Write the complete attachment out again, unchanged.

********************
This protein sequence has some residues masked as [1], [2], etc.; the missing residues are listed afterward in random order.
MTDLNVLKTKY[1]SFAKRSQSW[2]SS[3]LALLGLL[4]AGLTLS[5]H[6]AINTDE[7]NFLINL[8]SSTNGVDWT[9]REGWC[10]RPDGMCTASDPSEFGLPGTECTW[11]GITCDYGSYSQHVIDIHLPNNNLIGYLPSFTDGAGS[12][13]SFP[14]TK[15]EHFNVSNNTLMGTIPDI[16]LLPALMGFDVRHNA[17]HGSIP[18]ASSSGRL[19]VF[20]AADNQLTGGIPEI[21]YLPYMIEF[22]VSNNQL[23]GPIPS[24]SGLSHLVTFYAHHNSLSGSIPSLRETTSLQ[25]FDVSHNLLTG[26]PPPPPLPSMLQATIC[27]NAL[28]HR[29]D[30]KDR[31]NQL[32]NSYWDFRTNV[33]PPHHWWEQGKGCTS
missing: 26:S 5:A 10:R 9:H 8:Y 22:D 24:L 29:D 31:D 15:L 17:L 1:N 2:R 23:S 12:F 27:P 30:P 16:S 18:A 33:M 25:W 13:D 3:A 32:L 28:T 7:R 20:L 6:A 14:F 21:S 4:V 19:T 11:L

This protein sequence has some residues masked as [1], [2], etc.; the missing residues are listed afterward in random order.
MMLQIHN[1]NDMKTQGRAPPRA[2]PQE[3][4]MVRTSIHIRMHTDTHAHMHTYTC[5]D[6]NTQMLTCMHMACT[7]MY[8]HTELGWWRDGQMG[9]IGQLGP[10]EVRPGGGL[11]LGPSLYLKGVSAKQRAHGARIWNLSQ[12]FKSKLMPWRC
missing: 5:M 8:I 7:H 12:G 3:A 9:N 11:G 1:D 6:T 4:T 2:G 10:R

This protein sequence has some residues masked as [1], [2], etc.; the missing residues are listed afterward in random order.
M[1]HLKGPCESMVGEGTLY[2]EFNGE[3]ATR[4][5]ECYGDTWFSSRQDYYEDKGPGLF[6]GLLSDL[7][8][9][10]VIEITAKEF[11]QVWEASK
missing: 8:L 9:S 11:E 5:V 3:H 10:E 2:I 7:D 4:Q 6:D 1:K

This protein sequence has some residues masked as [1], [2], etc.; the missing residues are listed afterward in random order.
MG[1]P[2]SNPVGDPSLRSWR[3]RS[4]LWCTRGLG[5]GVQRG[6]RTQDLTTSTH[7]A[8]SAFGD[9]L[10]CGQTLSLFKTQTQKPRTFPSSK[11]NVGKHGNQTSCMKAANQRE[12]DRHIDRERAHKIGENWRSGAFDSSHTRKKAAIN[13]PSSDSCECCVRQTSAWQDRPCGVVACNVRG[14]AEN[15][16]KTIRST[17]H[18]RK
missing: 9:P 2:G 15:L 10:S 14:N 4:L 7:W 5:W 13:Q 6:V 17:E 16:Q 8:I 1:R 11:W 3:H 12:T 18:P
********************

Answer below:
This protein sequence has some residues masked as [1], [2], etc.; the missing residues are listed afterward in random order.
MTDLNVLKTKY[1]SFAKRSQSW[2]SS[3]LALLGLL[4]AGLTLS[5]H[6]AINTDE[7]NFLINL[8]SSTNGVDWT[9]REGWC[10]RPDGMCTASDPSEFGLPGTECTW[11]GITCDYGSYSQHVIDIHLPNNNLIGYLPSFTDGAGS[12][13]SFP[14]TK[15]EHFNVSNNTLMGTIPDI[16]LLPALMGFDVRHNA[17]HGSIP[18]ASSSGRL[19]VF[20]AADNQLTGGIPEI[21]YLPYMIEF[22]VSNNQL[23]GPIPS[24]SGLSHLVTFYAHHNSLSGSIPSLRETTSLQ[25]FDVSHNLLTG[26]PPPPPLPSMLQATIC[27]NAL[28]HR[29]D[30]KDR[31]NQL[32]NSYWDFRTNV[33]PPHHWWEQGKGCTS
missing: 26:S 5:A 10:R 9:H 8:Y 22:D 24:L 29:D 31:D 15:L 17:L 1:N 2:R 23:S 12:F 27:P 30:P 16:S 18:A 33:M 25:W 13:D 3:A 32:L 28:T 7:R 20:L 6:A 14:F 21:S 4:V 19:T 11:L

This protein sequence has some residues masked as [1], [2], etc.; the missing residues are listed afterward in random order.
MMLQIHN[1]NDMKTQGRAPPRA[2]PQE[3][4]MVRTSIHIRMHTDTHAHMHTYTC[5]D[6]NTQMLTCMHMACT[7]MY[8]HTELGWWRDGQMG[9]IGQLGP[10]EVRPGGGL[11]LGPSLYLKGVSAKQRAHGARIWNLSQ[12]FKSKLMPWRC
missing: 5:M 8:I 7:H 12:G 3:A 9:N 11:G 1:D 6:T 4:T 2:G 10:R

This protein sequence has some residues masked as [1], [2], etc.; the missing residues are listed afterward in random order.
M[1]HLKGPCESMVGEGTLY[2]EFNGE[3]ATR[4][5]ECYGDTWFSSRQDYYEDKGPGLF[6]GLLSDL[7][8][9][10]VIEITAKEF[11]QVWEASK
missing: 8:L 9:S 11:E 5:V 3:H 10:E 2:I 7:D 4:Q 6:D 1:K

This protein sequence has some residues masked as [1], [2], etc.; the missing residues are listed afterward in random order.
MG[1]P[2]SNPVGDPSLRSWR[3]RS[4]LWCTRGLG[5]GVQRG[6]RTQDLTTSTH[7]A[8]SAFGD[9]L[10]CGQTLSLFKTQTQKPRTFPSSK[11]NVGKHGNQTSCMKAANQRE[12]DRHIDRERAHKIGENWRSGAFDSSHTRKKAAIN[13]PSSDSCECCVRQTSAWQDRPCGVVACNVRG[14]AEN[15][16]KTIRST[17]H[18]RK
missing: 9:P 2:G 15:L 10:S 14:N 4:L 7:W 5:W 13:Q 6:V 17:E 16:Q 8:I 1:R 11:W 3:H 12:T 18:P